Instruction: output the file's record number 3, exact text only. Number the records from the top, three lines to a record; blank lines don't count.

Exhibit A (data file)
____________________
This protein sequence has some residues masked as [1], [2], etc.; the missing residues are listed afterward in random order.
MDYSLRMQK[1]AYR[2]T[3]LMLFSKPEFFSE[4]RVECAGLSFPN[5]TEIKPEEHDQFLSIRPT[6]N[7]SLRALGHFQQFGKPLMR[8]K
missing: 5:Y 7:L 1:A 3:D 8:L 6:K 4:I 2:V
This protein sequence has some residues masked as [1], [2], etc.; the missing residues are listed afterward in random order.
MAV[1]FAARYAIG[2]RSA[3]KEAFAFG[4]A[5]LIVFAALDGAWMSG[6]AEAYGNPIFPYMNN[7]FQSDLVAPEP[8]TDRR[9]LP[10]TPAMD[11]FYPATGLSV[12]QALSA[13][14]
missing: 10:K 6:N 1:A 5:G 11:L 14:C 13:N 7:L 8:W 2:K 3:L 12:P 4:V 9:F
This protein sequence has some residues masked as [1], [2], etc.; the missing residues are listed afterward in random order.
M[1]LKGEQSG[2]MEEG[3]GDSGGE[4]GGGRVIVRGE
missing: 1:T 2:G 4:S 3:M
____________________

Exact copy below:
This protein sequence has some residues masked as [1], [2], etc.; the missing residues are listed afterward in random order.
M[1]LKGEQSG[2]MEEG[3]GDSGGE[4]GGGRVIVRGE
missing: 1:T 2:G 4:S 3:M